By Pictet Asset Management

A lightbulb moment for the planet

Pressure is mounting on governments and businesses to reverse decades of environmental degradation and to safeguard the world’s natural resources for future generations. Investors can play their part by providing capital to companies developing solutions to environmental challenges.

In doing so, they can contribute to a more sustainable future whilst also potentially generating an attractive return.

There is precedent for technology to help us solve our environmental issues. In the 1960s a scientist found that a semiconductor he was tinkering with produced a weak glow. No one then could have guessed at the revolution that would be unleashed by the introduction of the first light-emitting diodes (LEDs), which consume a fifth of the electricity of their predecessors and have dramatically reduced energy use across the globe.

The LED is just one of many environmental technologies that have transformed our impact on the environment. Here, we look at five areas where investors, and the companies they invest in, can help make a positive impact on the environment.

5. Plastic alternatives

Hailed as a miracle material when it was invented, plastic has fast become the planet’s worst nightmare. Since 1950, some 8.3 billion tonnes of plastic were produced worldwide, of which only 6 per cent has been recycled1. One refuse truck-worth of plastic is dumped into the sea every minute, and some fishermen now catch more plastic than fish2.

Some fishermen now catch more plastic than fish


Companies are now producing technologically-advanced alternatives to plastic that could change things. In the fashion industry, brands such as Stella McCartney and Prada are using Econyl3, a material made from industrial waste (including fishing nets) which reduces greenhouse gas emissions by 58 per cent compared to nylon. Wood-based materials such as Cupro, Viscose, and Lyocell are also being used in everything from gym outfits to fire resistant clothing.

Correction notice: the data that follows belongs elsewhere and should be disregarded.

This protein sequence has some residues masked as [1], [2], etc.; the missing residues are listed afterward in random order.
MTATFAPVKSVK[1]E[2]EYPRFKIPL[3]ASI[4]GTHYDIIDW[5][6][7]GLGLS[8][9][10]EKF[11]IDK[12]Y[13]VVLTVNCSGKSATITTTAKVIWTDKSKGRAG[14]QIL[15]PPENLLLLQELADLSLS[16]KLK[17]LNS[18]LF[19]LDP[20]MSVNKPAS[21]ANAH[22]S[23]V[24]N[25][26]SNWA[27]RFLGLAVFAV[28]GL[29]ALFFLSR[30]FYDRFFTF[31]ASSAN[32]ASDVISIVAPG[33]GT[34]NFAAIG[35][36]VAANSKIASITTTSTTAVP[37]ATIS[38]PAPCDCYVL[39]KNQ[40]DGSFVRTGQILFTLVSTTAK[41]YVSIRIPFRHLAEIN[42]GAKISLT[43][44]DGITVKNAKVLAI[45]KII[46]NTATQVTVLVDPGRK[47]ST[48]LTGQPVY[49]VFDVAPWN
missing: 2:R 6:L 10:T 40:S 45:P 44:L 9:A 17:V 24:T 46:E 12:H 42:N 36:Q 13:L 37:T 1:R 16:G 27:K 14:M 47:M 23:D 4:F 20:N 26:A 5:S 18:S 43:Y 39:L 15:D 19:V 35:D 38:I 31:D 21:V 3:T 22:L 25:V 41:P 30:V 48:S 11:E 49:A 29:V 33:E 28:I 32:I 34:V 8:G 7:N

Plastics still account for more than half of the global food packaging market, but 500 million tonnes of plastic could be replaced with wood-based materials4, with the latest carton packaging allowing food and beverages to be stored for up to 12 months without refrigeration.

4. Better water use, efficiency and recycling

A quarter of a per cent. That’s how much of the world’s water is usable. The rest is too salty, too polluted or too frozen. As our population grows so does the demand for this vital resource, which is already scarce. 40 per cent of the world don’t have access to sufficient clean water5 and the situation is deteriorating fast.

Agriculture accounts for ~75% of all fresh water use


The solution is to use less water and to use it more efficiently. Technology can play a big part. Agriculture accounts for around 75 per cent of all fresh water use6, but precision irrigation can reduce both the amount used and the pollution it causes, through reduced herbicide and pesticide use.
In cities, high-tech sensors can help to detect leaks early and even forecast in advance which pipes are about to start leaking.
As well as using and wasting less water, we need to recycle more. The waste water recycling market is growing at 20 per cent a year7, with nanotechnology and membrane filtering among the key innovations.

3. Renewable and more efficient energy

Every year, 40 gigatonnes of carbon dioxide (CO2) – the prime culprit in global warming, is released into the atmosphere. In order to put the brakes on destabilising, man-made climate change, the net release of this greenhouse gas needs to drop to zero.